Ensure you’re getting plenty of electrolytes through colorful fruits and vegetables. Focus on getting your full five servings of fruits and veggies each day, and eat plenty of protein to help repair your muscles after strenuous workouts.

Consider adding an electrolyte replacement beverage to your routines on days you complete longer runs.


Build an effective warmup routine that includes dynamic stretches to help prepare your body for running. And after working out, be sure that calf and foot stretches are part of your static stretching routine.

Tight calves could be the cause of regular bottom-of-foot cramp problems. Take time to focus on this part of your body during stretches or use a foam roller to massage your calves to prevent cramps. Stretching should be a part of your daily routine post-workout no matter what activity you engage in. It isn’t just for running.

Being Mindful of Overtraining

Overtraining could be the reason you’re dealing with any type of cramping or discomfort. When working toward a running goal, get a good training plan to help you build up to your goals. Listen to your body. If you’re feeling fatigued or sore, take a day off no matter what your training plan says. One day won’t derail you from your goals, but working your muscles too hard could lead to injury.

Improve Your Circulation

Poor-fitting or worn-out shoes can lead to poor circulation in your feet. Head to your local running store and get fitted for a pair of running shoes if you’re dealing with recurring muscle cramps. Let the experts determine whether your shoes are worn out or ill-fitting. Otherwise, they might be able to recommend new insoles or tips for making the shoes you have work for you.

Avoid tight shoes or shoes with tall heels during leisure and work. This will help improve circulation when you aren’t running to help keep your feet in great shape.

Care For Your Feet

Take time to care for your feet. Massage feels great and improves blood flow to your feet. You can use your hands or put a massage ball under your feet to stretch your foot muscles.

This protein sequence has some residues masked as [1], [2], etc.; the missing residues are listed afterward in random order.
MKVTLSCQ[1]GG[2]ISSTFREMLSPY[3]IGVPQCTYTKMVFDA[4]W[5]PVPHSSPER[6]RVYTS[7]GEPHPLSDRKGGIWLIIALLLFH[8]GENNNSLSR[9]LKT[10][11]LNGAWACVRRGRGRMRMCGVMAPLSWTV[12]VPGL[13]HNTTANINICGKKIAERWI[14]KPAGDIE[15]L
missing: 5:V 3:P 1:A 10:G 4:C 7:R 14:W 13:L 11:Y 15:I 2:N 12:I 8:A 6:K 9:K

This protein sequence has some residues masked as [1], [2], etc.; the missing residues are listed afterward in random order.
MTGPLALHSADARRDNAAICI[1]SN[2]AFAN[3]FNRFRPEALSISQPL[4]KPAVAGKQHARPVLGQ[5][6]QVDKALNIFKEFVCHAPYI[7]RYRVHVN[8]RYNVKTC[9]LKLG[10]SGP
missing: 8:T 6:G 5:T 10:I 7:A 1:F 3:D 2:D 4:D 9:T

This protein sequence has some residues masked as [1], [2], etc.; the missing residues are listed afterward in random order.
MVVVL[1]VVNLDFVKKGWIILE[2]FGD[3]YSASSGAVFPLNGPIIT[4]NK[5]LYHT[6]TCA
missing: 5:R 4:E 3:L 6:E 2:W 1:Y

Use a heating pad to increase blood flow and loosen up your muscles after a long run. Allow time to warm up before a run. Muscles are cold and tight before workouts. You can start blood flow to those muscles by engaging in light walking or jogging or dynamic stretches before you start running. 

Products to Help Alleviate Foot Cramps

There are plenty of products available to help prevent and alleviate foot cramps. Here’s a look at a few of the leading products: 

  • HOTSHOT: HOTSHOT helps prevent muscle cramps using organic ingredients that go straight to your nerves and stimulate them to prevent misfiring. Drink HOTSHOT preworkout, during or after to help your muscles recover from intense activity. Plus, you’re less likely to experience muscle soreness.
  • Foam roller: Some runners find foam rolling more enjoyable than stretching. Use a foam roller on your calves to loosen up after running to help prevent foot cramps.
  • Compression socks: Wearing compression socks after running can help improve blood flow in the area, which can replenish your muscles and prevent cramps.
  • Ice Therapy Slippers: If you enjoy icing your feet after a run, you can strap Ice Therapy Slippers to your feet and avoid the discomfort of leaky bags filled with ice.
  • Foot stretcher: Get a little help for your stretching routine with a foot stretcher. These tools can help you deepen your stretch and ensure your foot is positioned perfectly to get a good stretch through your whole foot, calves and hamstrings.

Recover Faster and Avoid Cramping Discomfort

When you care for your muscles properly, you’ll recover faster from run sessions, which can mean more effective training runs. Avoiding foot cramps means less discomfort and whole body wellness through adequate nutrition and better stretching routines. Start caring for your feet with the routines listed above.


How can you stop your feet from cramping when you run?

Improving blood flow to your feet can help reduce muscle cramps. That means wearing the right shoes and switching out shoes when they wear out.

What vitamin helps muscle cramps?

Magnesium is a mineral that helps transport calcium and potassium throughout your body. It’s the most essential vitamin for preventing muscle cramps.

What triggers foot cramps?

Overusing muscle and poor hydration and nutrition are the most likely causes of foot cramps.